How would you improve the presentation and/or design? This site is amazing, overall. I would use the map on the side & actually turn it into a menu bar where if I clicked on each city/village, I have sub-menu options to see “Artefacts,” “Historical Sites” & “Reflections.” I would also have a running menu bar at the top or on the left side that has some options like: Archive, About, Story. I would also add some background music, if possible. I may also include an oral narration/podcast of the story, so a reader could listen to the story as opposed to reading all of it. All of these suggestions along with some others such as a place that highlights significant moments or sites, are ways of having more options of the information in a more categorized, organized way that doesn’t LOSE the storytelling aspect but enhances it while keeping the story there as it is now.

What aspects of the site design or function would you like to apply to your own project and how? I would like to apply the form of storytelling or walking the reader through a journey to my project of holidays & holy-days, but with more pages. In my project, I would walk a person the story behind a given holiday. My site, I would ideally like, to be a combination of Bulger on Trial and Koya Bound together. The map on the side I want to retain but perhaps make it a calendar as opposed to a location-based map, if that’s possible. I also want to numerous images from documents, videos, and other artefacts related to my project that I come across during my research.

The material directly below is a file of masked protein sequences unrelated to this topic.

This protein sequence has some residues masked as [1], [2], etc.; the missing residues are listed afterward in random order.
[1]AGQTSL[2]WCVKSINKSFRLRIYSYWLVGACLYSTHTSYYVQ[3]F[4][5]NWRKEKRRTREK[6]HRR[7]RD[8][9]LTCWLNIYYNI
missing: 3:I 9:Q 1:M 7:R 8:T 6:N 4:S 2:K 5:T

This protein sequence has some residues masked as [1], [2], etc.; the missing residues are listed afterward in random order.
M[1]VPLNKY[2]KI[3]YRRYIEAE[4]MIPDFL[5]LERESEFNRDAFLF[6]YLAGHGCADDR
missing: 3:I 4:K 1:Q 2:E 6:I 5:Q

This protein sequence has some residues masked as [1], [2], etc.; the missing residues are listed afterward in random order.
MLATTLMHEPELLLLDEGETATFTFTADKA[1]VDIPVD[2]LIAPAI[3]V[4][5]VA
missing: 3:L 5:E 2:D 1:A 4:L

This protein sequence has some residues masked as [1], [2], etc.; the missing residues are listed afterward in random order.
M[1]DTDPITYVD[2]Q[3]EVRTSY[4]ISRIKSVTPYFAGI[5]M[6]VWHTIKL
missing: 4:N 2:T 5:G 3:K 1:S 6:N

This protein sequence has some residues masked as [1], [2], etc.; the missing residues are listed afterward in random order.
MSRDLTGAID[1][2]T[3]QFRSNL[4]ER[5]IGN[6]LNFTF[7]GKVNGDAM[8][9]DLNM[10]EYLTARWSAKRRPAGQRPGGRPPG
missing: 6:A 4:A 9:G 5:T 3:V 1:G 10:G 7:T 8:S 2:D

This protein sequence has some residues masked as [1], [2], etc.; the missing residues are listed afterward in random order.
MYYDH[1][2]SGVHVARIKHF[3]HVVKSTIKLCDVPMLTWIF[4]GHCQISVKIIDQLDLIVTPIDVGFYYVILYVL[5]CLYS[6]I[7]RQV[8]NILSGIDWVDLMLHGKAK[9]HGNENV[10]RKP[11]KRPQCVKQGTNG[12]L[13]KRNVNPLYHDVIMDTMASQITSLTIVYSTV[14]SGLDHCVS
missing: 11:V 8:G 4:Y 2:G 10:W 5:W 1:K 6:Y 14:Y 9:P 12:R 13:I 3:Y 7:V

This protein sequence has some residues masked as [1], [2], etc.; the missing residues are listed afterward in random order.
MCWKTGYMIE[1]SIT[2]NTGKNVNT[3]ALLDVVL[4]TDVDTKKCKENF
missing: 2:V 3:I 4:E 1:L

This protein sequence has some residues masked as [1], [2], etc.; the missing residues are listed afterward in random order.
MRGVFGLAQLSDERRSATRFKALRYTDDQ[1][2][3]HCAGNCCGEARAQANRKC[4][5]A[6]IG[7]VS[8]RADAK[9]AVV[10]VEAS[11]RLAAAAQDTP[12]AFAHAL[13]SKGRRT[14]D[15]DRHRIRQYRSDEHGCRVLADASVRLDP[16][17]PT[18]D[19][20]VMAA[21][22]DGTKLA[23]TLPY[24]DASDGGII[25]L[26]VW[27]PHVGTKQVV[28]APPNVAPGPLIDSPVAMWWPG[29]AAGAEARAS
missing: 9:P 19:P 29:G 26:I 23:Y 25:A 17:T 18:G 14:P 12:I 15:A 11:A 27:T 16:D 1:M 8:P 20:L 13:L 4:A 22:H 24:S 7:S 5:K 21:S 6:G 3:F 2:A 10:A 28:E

2 thoughts on “Fern is Koya Bound (Ikra)

  • February 16, 2019 at 6:27 pm

    Excellent, thorough, detailed analysis, full of incisive and generous insights, and enriched by your engagement with Krug. Your post is also enhanced by the Q&A format, which helps guide me through all the detailed information you provide. As an additional lesson in UX design, take a look at Naira’s website analysis, where she uses the same Q&A form, but applies Krug’s logic of headers and visual hierarchies, to make it even easier to read. The other aspect of your post you might examine is the use of italics for your analysis. I find italics somewhat tiring to read (though not nearly as bad as all caps). You might consider putting your questions in italics and answers in regular font).

    As for combining Bulger on Trial with Koya Bound–it’s a really intriguing idea. I find the navigation of the sites (both of which I greatly admire) quite different: Koya Bound takes me on a long scroll, whereas Bulger allows me to scroll through stories, but keeps me anchored in a kind of grid structure. Can the two work together?

    • March 31, 2019 at 9:10 pm

      I also missed this comment somehow (sorry). Maybe I saw it, forgot to approve it, and now I can’t recall that whole process and just saw it sitting in my “unapproved” box with a complete freshness. Revisiting this post is probably timely as we’re designing prototypes, and I think I agree: I actually found the italics tiring too this time around.

      Hmm…..I think they could work together (on Bulger on Trial and Koya Bound), or some version of it that retains the grid, but also encompasses a longer story. I’ll be experimenting with it. Thank you for the comment and advice.